agriculture, developmental biology
Stem Cell Suicide Switch
Megan Scudellari | May 3, 2012
Human embryonic stem cells swiftly kill themselves in response to DNA damage.
The Sugar Lnc
Sabrina Richards | May 1, 2012
Genes that react to cellular sugar content are regulated by a long non-coding RNA via an unexpected mechanism
Speaking of Science
The Scientist Staff | May 1, 2012
May 2012's selection of notable quotes
Boyle’s Monsters, 1665
Sabrina Richards | May 1, 2012
From accounts of deformed animals to scratch-and-sniff technology, Robert Boyle's early contributions to the Royal Society of London were prolific and wide ranging.
Conventional Yields Trump Organic
Bob Grant | Apr 26, 2012
A new meta-analysis of farming practices suggests that traditional methods of cultivating food plants result in heftier harvests than do organic strategies.
Building a Better Sheep
Bob Grant | Apr 25, 2012
Chinese scientists claim to have cloned a lamb carrying a roundworm gene that aids in the production of polyunsaturated fatty acids.
Banned Antibiotics Found in Poultry
Jef Akst | Apr 6, 2012
Researchers find evidence of illegal use of antibiotics in poultry products.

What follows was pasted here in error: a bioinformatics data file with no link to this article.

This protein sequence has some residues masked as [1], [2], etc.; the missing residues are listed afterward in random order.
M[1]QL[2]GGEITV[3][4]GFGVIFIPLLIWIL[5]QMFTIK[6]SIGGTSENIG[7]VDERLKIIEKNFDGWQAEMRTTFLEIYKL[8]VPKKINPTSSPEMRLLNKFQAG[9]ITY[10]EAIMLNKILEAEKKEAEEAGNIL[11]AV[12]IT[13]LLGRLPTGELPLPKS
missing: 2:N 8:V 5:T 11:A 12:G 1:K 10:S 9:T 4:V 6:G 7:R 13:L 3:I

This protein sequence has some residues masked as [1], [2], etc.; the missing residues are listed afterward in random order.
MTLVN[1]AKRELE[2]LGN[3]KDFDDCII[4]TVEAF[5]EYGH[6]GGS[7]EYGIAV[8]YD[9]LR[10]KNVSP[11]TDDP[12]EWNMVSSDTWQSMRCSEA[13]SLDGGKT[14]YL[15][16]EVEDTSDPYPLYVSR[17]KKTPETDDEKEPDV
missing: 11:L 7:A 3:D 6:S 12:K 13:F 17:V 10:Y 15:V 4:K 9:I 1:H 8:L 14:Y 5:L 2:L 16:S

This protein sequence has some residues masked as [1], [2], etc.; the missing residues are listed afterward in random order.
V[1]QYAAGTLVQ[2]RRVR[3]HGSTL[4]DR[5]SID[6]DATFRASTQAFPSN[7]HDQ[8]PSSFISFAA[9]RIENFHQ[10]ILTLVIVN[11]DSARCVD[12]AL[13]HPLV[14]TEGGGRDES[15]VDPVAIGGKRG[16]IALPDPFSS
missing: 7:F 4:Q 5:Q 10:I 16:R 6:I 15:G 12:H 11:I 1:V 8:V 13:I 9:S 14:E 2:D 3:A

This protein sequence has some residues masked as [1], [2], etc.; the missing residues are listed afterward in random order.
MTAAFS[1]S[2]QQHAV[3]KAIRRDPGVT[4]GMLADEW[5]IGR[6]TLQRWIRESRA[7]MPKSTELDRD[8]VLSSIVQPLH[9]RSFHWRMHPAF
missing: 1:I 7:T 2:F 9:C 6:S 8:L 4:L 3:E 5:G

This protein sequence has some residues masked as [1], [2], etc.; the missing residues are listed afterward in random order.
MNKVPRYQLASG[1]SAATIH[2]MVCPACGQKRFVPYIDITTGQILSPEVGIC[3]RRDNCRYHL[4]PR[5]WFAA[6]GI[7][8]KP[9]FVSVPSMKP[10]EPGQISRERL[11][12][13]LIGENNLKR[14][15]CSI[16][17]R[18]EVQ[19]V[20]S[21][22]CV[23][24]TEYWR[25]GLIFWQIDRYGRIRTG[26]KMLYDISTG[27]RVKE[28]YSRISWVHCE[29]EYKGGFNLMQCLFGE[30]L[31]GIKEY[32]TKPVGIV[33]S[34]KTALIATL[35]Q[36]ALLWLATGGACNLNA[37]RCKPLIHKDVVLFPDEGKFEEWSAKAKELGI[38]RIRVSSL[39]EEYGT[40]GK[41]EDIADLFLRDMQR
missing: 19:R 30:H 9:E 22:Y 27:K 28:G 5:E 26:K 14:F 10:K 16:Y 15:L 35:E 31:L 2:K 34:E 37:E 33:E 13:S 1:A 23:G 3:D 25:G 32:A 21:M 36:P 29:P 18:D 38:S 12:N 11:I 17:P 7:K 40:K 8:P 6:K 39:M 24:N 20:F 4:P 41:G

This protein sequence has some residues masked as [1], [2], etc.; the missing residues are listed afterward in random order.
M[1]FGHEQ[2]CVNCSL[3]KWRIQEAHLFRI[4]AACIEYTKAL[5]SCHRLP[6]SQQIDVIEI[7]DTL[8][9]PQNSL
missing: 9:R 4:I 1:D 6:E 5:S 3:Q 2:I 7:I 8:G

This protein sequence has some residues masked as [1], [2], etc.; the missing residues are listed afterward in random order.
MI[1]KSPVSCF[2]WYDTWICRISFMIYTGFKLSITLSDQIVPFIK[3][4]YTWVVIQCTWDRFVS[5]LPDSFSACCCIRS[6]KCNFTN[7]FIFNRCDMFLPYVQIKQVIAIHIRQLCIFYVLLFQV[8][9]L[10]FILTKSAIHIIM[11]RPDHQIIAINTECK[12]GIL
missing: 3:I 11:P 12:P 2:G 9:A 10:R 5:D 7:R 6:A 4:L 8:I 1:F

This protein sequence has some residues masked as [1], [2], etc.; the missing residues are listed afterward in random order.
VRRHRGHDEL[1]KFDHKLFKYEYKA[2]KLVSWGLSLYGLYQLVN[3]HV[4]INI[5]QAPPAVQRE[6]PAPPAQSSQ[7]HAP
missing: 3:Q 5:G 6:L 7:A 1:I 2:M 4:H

The Two Faces of Metastasis
Suling Liu, Hasan Korkaya, and Max S. Wicha | Apr 1, 2012
During development, the cells of an embryo change their pattern of gene expression, which allows them to detach from their original location and migrate to another part of the embryo, where the pattern changes again to allow formation of a new organ.
Antibiotics in the Animals We Eat
Antibiotics in the Animals We Eat
Bonnie M. Marshall and Stuart B. Levy | Apr 1, 2012
Low-dose antibiotics in animal feed fuel drug-resistance in human infectious diseases.
Are Cancer Stem Cells Ready for Prime Time?
Are Cancer Stem Cells Ready for Prime Time?
Suling Liu, Hasan Korkaya, and Max S. Wicha | Apr 1, 2012
A flood of new discoveries has refined our definition of cancer stem cells. Now it’s up to human clinical trials to test if they can make a difference in patients.